I hear quail most years, either locally or somewhere in the UK when on my travels. Until yesterday evening, I had never seen one in this country - most of the local birds I hear are usually miles away in the middle of agricultural fields, and often after dark. So, spurred on by local reports of at least one Quail singing (and apparently even showing) near Ryhall, I decided to go and check it out last night.

I arrived at around 17:45, and spent a fruitless half an hour listening for birds singing up and down the road. Eventually, a male Quail started singing at around 18:15 in the same spot as one was heard and seen on Saturday evening. I rang Will Bowell to let him know, and he soon joined me. Over the next hour or so, two males were heard singing in the near corner of a pea field. Perhaps spurred on by one another, their song became louder and more regular after 19:15 and, eventually, Will picked up one bird sat out in the field edge singing.

Even abroad I have only seen Quail scurrying or flying for cover. It was a truly wonderful experience to be able to watch this bird singing and feeding just 20 metres away along a furrow, and finally appreciate the fantastic intricacy of their subtly-beautiful plumage. I was even fortunate enough to take a few half-decent images:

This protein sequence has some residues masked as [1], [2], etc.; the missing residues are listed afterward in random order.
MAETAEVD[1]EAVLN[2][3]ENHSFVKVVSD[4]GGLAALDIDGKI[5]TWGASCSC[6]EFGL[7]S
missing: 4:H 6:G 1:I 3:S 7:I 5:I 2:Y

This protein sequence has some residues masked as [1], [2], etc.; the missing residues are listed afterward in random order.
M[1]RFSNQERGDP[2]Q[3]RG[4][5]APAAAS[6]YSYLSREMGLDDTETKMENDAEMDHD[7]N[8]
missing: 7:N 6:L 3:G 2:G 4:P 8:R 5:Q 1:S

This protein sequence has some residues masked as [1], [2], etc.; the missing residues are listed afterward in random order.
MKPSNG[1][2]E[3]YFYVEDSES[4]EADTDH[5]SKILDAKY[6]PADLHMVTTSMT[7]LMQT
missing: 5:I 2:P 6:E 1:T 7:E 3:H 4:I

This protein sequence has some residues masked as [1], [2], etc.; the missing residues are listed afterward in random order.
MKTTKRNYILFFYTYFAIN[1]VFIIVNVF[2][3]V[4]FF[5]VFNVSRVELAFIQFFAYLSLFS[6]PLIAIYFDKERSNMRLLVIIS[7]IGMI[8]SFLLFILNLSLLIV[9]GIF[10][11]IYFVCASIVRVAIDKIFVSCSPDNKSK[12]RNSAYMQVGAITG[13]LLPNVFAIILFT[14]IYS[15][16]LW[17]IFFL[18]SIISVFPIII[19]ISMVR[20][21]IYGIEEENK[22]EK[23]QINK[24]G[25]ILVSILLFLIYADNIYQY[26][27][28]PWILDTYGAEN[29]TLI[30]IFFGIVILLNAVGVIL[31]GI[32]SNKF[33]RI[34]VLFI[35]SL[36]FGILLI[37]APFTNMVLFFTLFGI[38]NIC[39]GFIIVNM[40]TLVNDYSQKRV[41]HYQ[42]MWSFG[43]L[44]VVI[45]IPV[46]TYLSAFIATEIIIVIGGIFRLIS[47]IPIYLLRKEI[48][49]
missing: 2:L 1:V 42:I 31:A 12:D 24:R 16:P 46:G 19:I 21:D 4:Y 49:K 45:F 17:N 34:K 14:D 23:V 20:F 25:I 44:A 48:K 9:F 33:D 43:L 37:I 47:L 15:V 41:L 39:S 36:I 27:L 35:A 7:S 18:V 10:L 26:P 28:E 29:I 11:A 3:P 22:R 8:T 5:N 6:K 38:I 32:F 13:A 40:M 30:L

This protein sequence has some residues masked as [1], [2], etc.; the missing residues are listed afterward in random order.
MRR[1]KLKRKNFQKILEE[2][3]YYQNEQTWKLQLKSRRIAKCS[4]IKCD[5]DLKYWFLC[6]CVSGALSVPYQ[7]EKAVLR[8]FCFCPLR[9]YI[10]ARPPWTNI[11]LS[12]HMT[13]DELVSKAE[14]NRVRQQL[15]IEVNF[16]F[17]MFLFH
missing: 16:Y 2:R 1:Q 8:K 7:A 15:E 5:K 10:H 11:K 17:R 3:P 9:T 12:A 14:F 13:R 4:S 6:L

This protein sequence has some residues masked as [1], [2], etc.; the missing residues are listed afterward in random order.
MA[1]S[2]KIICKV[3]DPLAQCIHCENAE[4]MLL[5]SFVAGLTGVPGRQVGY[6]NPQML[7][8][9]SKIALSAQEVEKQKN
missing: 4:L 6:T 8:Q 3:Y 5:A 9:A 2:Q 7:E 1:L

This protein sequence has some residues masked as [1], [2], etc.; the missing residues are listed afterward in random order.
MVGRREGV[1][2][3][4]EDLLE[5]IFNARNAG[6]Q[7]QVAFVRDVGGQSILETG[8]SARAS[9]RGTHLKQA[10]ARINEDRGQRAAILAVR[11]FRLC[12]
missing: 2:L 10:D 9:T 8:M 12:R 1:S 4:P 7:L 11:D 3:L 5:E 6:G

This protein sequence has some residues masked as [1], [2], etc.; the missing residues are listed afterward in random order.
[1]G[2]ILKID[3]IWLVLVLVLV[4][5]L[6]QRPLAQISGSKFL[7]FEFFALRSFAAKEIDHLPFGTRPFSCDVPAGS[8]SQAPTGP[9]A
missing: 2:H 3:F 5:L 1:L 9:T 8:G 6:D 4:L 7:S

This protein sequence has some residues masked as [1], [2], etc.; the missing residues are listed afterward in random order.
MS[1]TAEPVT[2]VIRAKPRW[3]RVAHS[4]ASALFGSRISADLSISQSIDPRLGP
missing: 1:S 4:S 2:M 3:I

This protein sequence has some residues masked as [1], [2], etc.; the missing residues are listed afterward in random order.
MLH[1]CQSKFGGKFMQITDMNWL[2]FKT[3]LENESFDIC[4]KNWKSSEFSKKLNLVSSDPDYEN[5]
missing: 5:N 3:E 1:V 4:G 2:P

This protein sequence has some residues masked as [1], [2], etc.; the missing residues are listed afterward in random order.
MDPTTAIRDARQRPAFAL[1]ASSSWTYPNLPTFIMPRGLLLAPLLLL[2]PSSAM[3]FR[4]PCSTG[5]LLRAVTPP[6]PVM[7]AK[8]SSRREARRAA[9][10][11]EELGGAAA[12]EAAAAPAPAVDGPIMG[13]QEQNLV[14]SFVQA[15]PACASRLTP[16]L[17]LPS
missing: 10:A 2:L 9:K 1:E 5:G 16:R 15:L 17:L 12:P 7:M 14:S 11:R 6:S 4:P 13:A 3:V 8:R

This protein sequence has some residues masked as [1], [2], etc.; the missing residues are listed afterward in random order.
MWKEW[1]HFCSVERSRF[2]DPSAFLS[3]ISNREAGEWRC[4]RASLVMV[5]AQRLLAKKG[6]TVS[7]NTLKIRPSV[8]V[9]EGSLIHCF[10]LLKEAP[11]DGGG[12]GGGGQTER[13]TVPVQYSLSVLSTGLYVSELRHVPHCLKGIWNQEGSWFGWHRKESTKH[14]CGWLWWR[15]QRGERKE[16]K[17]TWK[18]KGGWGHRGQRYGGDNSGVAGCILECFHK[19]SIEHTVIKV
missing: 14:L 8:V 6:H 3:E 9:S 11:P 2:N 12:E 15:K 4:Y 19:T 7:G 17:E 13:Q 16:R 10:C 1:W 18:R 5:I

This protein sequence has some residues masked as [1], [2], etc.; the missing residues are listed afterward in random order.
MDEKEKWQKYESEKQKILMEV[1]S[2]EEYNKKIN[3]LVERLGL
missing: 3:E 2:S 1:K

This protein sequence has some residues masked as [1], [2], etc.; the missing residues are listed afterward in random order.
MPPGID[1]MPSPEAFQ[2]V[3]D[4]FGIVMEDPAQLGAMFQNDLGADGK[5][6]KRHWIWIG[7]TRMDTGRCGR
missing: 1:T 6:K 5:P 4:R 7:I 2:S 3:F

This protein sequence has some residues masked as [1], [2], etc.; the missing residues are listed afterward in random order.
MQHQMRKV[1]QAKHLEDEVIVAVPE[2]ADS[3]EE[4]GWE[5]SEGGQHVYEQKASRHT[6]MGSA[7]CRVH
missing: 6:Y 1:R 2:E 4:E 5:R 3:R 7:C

A really special moment that will stay with me for a long time...

Thursday, 7 July 2011

Straight gullin'

Another day, another visit to Dogsthorpe Tip. Today, I had eight Yellow-legged Gulls on and around the tip, despite only managing to get to check around half the birds present. Six of the eight were 1st-summers; the other two were 4cy/5cy type things - some of these boys can be a bit indeterminable in terms of age, particularly when at distance through a few fences. Here are some first-summers:

Big male

Another classic & v. striking bird

Quite a dirty-looking individual with streaky head


Scapulars almost fully-moulted but shitty-looking coverts and tertials.

And below are some older birds; note the first-summer though in the first shot:

There were very few gulls at Tanholt. Guess most must have been using 'The Dog' as they were actively tipping here.

Wednesday, 6 July 2011

Booby - an alternate perspective

This fantastic image puts in to perspective how I took the photos below...